The Academy is there to celebrate anodyne mediocrity,” we are told about the Oscars in the opening moments of Ben Elton’s ”Popcorn,” and, assuming that much is true, someone should film this play right away.
Adapted from Elton’s bestselling novel, the play — the actor-writer’s third to reach the West End — is a dreary roundtable discussion dressed up as a ripped-from-the-headlines satire. For all the lip service paid to hipness, this is easily the dullest evening in town.
English observers, it must be said, may think otherwise: ”Popcorn” isn’t the first fraudulent piece of work to score points on this side of the Atlantic by playing to extant prejudices about life on the other side. Touching upon such topics as trial by TV, copycat violence, and the moral responsibility of the artist, ”Popcorn” serves up a menu of issues far more substantial than its title might suggest.
The problem, though, is hardly that the play partly exploits the very concerns it raises. Far more distasteful is the self-importance of writing that wants to occupy the moral high ground, when all ”Popcorn” really manages is to coat the audience in the preachy equivalent of movie theater butter.
”Half of America is living in hell for the entertainment of the other half,” bleats Scout (Dena Davis). She and her tattooed, muscled boyfriend Wayne (Patrick O’Kane) are two psychos out of ”Natural Born Killers,” who, fresh from their most recent rampage (Scout still has blood and bits of brain in her hair), burst into the Beverly Hills home of Stone/Tarantino-style filmmaker Bruce Delamitri (Danny Webb) the morning after his controversial ”Ordinary Americans” has brought him an Oscar for best direction. ”You are the wind beneath my wings, and I flap for you,” goes Bruce’s acceptance speech, in one of the play’s few flat-out hilarious moments.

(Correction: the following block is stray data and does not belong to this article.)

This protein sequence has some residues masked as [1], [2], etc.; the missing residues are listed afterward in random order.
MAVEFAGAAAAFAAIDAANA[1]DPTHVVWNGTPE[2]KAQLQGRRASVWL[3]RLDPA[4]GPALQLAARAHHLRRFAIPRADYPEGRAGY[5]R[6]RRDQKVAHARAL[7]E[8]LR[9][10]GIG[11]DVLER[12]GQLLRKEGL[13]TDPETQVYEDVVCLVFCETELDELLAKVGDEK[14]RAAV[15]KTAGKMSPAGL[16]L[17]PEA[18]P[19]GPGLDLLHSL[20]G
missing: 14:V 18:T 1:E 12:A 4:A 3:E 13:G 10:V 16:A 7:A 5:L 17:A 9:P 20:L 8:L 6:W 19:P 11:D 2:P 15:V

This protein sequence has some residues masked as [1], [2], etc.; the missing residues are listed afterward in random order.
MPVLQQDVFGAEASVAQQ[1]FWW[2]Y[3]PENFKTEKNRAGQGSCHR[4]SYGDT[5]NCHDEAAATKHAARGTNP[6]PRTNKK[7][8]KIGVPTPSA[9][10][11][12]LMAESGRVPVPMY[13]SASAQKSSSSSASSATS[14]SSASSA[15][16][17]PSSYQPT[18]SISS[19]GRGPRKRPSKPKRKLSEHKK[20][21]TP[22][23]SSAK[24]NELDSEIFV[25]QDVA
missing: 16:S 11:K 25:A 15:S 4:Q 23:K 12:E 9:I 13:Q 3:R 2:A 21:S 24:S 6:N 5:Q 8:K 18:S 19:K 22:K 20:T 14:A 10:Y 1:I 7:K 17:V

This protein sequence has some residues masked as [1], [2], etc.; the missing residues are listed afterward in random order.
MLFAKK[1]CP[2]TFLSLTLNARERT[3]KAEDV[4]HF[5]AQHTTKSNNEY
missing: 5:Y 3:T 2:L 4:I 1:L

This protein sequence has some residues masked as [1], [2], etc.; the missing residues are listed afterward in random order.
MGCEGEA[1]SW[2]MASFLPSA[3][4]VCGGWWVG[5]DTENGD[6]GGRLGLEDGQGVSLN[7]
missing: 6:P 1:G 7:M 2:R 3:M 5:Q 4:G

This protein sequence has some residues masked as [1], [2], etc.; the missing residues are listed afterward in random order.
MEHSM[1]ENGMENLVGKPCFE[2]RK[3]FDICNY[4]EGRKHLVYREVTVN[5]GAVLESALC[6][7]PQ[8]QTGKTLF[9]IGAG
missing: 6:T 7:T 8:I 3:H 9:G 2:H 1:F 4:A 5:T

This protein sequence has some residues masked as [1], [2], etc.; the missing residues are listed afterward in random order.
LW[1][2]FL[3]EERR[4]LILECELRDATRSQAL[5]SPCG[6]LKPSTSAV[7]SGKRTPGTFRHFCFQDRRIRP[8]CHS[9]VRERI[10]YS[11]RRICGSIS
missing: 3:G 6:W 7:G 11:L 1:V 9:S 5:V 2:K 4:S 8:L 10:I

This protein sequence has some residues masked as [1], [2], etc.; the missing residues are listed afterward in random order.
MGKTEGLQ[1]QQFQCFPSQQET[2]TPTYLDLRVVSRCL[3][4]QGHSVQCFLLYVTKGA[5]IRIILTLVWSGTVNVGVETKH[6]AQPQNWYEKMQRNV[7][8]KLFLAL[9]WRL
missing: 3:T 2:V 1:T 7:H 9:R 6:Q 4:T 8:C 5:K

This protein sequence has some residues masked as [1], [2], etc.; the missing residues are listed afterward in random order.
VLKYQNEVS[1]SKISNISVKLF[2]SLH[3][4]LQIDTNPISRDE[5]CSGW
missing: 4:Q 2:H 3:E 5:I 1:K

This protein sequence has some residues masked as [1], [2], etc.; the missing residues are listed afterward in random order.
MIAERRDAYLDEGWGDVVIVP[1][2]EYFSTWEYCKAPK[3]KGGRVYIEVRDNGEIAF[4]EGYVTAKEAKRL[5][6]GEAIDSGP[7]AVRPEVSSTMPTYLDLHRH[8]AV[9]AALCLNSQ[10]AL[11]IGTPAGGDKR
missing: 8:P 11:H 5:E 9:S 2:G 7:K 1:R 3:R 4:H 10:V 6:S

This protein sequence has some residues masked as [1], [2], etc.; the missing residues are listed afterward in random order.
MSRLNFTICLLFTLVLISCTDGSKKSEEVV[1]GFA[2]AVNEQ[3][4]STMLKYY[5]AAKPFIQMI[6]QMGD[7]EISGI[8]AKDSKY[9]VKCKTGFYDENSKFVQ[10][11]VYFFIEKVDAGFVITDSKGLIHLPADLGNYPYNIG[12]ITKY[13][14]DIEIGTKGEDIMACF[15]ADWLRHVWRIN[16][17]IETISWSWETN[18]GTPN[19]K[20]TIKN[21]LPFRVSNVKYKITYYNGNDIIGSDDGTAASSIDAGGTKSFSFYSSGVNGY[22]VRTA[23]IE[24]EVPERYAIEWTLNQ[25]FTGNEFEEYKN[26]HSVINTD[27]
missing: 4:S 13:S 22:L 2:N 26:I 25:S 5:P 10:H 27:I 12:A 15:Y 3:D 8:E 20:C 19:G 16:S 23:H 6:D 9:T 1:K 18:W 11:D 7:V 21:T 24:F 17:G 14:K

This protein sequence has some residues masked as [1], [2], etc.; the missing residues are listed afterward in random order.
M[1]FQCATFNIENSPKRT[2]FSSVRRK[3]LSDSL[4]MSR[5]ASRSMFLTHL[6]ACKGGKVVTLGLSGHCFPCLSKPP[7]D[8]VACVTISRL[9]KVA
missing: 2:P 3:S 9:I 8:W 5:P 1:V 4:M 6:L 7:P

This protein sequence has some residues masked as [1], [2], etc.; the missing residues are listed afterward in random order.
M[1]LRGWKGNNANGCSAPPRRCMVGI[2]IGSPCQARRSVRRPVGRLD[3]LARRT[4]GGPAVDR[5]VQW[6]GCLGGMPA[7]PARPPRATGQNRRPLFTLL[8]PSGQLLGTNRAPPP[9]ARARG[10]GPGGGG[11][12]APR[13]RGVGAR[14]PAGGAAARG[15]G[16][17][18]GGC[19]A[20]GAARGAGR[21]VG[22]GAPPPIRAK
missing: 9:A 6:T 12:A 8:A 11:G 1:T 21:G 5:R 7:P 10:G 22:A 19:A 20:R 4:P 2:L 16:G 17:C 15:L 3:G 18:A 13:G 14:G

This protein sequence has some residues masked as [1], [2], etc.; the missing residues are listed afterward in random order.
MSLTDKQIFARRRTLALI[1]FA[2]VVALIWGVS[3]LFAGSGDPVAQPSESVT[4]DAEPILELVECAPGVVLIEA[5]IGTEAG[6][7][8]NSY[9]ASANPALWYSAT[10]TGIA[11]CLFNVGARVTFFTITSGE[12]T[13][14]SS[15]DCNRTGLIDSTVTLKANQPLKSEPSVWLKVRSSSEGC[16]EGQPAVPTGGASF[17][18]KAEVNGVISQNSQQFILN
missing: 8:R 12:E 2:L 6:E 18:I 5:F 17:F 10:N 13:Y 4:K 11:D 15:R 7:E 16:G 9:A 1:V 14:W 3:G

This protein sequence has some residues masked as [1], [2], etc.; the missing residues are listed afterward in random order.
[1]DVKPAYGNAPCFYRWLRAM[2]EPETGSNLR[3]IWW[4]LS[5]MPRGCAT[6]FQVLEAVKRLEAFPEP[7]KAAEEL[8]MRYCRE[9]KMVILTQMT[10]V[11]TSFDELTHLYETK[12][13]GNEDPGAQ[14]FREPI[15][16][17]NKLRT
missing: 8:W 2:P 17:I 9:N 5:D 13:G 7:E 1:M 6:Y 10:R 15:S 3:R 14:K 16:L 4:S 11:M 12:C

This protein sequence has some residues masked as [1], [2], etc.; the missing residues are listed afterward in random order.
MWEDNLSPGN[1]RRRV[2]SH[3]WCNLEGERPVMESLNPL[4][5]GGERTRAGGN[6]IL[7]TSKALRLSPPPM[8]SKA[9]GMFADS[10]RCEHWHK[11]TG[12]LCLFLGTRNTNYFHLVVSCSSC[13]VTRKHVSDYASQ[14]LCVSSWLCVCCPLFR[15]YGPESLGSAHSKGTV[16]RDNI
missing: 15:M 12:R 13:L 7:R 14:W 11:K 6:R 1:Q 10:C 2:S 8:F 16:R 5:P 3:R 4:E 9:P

The timing couldn’t be worse for Bruce. For one thing, he’s busy seducing Playboy model Brooke Daniels (Dena Dodds), his Oscar ceremony pick-up. For another, he is embroiled in a nasty divorce settlement with Farrah (Debora Weston), one of those Hollywood spouses who has more time for her hypnotherapist than she ever had for her husband.
In between leaving a trail of carnage across America, Wayne and Scout want a public (i.e., televised) statement of accountability from Bruce. ”You make killin’ cool,” says Wayne, pointing out that 57 people get shot in ”Ordinary Americans.”
Director Laurence Boswell can’t do much to modulate the screamathon that the play becomes: Elton works by bludgeoning an audience into submission.
Nor can anyone but the playwright be blamed for peculiarities both small (Wayne knows the word ‘aphrodisiac’ but not ‘hemophiliac’) and large: From what we glean of it, ”Ordinary Americans” sounds no more likely to be an Oscar-bearer for Bruce than ”The People vs. Larry Flynt” was for Milos Forman.
The unvarying volume notwithstanding, some of the actors maintain their dignity, especially American newcomer Dodds, as a sexpot desperate to be taken seriously. Davis makes something rather sweet out of Scout’s insistence on propriety: Why should her mass murderess status allow her to be rude on the telephone?
As the white-trash Wayne, the talented O’Kane must bear the bulk of Elton’s crackpot moralizing, not least when he invokes Henry Kissinger, ”who killed a lot more people than we ever will.” At such moments, it is difficult to know what’s worse in ”Popcorn” — the satire or the sanctimony.